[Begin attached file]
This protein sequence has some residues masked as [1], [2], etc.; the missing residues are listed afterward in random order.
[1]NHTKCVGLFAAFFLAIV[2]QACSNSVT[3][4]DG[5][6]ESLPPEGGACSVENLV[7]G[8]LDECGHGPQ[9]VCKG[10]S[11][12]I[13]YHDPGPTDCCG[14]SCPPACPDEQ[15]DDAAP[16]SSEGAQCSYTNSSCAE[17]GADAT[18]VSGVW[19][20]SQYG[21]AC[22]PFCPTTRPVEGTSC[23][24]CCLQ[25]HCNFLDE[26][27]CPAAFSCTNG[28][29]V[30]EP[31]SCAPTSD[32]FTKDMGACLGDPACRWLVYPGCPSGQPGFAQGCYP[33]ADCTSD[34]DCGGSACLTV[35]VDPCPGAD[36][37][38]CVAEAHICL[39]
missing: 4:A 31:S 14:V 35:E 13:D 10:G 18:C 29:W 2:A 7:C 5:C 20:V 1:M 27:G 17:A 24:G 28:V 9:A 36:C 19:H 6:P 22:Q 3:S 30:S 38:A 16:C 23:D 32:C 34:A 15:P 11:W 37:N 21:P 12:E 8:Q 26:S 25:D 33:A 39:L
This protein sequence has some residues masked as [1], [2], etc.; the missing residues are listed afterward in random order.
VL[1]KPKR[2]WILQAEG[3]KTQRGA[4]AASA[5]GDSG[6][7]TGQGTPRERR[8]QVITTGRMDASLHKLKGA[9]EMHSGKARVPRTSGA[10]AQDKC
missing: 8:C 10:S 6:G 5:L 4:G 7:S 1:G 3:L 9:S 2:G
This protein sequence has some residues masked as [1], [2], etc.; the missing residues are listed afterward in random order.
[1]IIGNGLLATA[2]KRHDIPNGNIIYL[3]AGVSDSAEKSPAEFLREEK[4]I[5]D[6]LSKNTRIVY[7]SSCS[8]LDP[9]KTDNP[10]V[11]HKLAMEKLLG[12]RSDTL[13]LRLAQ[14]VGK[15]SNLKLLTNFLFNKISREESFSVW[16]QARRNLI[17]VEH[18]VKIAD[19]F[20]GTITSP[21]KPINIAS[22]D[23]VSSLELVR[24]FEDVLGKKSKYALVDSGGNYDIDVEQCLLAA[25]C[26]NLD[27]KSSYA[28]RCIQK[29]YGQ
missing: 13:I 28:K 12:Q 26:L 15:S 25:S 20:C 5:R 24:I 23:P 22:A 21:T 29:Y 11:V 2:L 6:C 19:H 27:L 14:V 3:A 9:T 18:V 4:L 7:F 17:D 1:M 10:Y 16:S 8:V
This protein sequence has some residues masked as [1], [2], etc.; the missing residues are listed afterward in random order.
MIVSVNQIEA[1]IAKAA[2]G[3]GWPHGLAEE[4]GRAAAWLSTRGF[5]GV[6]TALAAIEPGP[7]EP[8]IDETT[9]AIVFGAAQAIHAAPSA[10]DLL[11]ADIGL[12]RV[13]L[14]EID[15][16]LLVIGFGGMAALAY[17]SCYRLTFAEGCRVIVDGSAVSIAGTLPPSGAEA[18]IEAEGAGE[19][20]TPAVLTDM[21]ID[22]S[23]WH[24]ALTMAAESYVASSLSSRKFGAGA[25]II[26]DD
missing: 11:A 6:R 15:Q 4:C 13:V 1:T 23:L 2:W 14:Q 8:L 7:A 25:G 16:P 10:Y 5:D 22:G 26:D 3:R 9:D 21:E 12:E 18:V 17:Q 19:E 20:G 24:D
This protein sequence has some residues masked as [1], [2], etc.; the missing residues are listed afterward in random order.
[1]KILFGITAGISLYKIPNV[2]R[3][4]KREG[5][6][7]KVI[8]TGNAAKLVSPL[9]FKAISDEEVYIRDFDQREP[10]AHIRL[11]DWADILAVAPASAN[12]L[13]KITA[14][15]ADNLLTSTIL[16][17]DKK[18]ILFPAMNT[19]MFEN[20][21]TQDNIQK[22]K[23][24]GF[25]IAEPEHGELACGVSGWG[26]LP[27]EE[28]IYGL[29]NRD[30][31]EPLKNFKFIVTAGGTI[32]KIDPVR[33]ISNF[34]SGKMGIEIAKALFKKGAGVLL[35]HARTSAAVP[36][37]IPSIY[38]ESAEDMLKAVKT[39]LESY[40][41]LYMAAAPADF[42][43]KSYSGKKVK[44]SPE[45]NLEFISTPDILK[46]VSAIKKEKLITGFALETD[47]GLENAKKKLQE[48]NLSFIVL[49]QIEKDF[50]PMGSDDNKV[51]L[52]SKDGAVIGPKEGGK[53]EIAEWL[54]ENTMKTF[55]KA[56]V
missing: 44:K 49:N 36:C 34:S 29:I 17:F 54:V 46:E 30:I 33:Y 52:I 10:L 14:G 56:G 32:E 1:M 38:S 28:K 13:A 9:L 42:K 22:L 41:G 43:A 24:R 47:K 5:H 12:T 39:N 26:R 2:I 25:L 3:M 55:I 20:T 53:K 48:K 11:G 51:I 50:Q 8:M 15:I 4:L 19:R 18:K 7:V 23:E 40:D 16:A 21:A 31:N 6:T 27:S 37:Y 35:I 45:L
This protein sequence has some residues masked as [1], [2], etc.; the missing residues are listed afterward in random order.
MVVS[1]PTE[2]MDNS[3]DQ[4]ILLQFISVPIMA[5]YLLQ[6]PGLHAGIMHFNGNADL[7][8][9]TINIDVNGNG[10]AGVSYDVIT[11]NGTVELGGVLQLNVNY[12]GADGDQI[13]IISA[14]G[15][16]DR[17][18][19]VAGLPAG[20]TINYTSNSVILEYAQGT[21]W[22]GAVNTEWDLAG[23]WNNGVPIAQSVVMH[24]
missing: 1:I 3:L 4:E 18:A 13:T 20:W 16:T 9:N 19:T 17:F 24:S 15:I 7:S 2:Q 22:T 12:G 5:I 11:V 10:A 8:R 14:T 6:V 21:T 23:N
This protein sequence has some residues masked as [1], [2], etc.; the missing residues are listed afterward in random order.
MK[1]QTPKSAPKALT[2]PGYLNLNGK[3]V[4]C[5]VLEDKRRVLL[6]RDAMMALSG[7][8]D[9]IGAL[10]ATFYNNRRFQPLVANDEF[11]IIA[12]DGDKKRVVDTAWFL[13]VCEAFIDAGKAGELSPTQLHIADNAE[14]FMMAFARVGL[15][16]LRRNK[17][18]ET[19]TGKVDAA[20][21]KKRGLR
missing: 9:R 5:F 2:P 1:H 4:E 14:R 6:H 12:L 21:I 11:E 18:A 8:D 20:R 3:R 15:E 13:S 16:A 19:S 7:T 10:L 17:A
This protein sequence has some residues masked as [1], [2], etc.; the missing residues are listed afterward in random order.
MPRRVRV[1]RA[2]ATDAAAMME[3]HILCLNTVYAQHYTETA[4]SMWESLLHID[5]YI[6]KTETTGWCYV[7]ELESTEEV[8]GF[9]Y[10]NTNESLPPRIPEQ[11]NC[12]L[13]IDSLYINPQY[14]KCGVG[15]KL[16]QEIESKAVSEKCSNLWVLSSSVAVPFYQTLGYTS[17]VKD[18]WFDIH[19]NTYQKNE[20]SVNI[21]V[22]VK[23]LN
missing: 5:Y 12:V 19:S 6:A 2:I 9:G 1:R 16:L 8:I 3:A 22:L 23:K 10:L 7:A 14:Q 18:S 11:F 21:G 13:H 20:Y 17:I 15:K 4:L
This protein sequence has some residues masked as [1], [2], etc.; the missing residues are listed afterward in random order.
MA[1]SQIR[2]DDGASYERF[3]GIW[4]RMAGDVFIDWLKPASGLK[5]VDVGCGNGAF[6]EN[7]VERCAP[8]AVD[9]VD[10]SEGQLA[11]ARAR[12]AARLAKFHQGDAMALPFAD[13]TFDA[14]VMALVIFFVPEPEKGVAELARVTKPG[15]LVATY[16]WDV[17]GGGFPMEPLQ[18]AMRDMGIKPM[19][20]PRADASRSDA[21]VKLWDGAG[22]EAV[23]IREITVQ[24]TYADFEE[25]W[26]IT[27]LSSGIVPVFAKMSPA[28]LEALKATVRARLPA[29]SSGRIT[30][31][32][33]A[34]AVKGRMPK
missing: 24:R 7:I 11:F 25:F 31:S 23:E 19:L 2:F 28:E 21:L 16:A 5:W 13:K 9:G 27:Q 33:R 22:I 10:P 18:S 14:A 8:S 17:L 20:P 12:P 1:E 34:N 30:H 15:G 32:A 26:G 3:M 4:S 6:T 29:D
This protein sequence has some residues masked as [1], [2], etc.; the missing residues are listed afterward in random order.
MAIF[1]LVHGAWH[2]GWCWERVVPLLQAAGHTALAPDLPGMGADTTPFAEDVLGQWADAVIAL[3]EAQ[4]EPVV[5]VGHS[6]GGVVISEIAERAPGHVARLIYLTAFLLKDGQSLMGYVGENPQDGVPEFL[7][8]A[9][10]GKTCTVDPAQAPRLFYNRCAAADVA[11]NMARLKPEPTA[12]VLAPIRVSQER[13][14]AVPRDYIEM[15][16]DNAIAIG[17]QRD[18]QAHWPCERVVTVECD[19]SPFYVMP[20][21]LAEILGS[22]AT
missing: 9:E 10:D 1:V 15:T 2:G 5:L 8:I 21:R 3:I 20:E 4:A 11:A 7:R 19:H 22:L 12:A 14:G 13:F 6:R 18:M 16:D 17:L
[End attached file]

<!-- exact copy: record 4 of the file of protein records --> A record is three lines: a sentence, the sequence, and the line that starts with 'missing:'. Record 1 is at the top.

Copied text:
This protein sequence has some residues masked as [1], [2], etc.; the missing residues are listed afterward in random order.
MIVSVNQIEA[1]IAKAA[2]G[3]GWPHGLAEE[4]GRAAAWLSTRGF[5]GV[6]TALAAIEPGP[7]EP[8]IDETT[9]AIVFGAAQAIHAAPSA[10]DLL[11]ADIGL[12]RV[13]L[14]EID[15][16]LLVIGFGGMAALAY[17]SCYRLTFAEGCRVIVDGSAVSIAGTLPPSGAEA[18]IEAEGAGE[19][20]TPAVLTDM[21]ID[22]S[23]WH[24]ALTMAAESYVASSLSSRKFGAGA[25]II[26]DD
missing: 11:A 6:R 15:Q 4:C 13:V 1:T 23:L 2:W 14:Q 8:L 7:A 25:G 16:P 10:Y 5:D 22:G 26:D 3:R 9:D 21:E 12:E 18:V 17:Q 19:E 20:G 24:D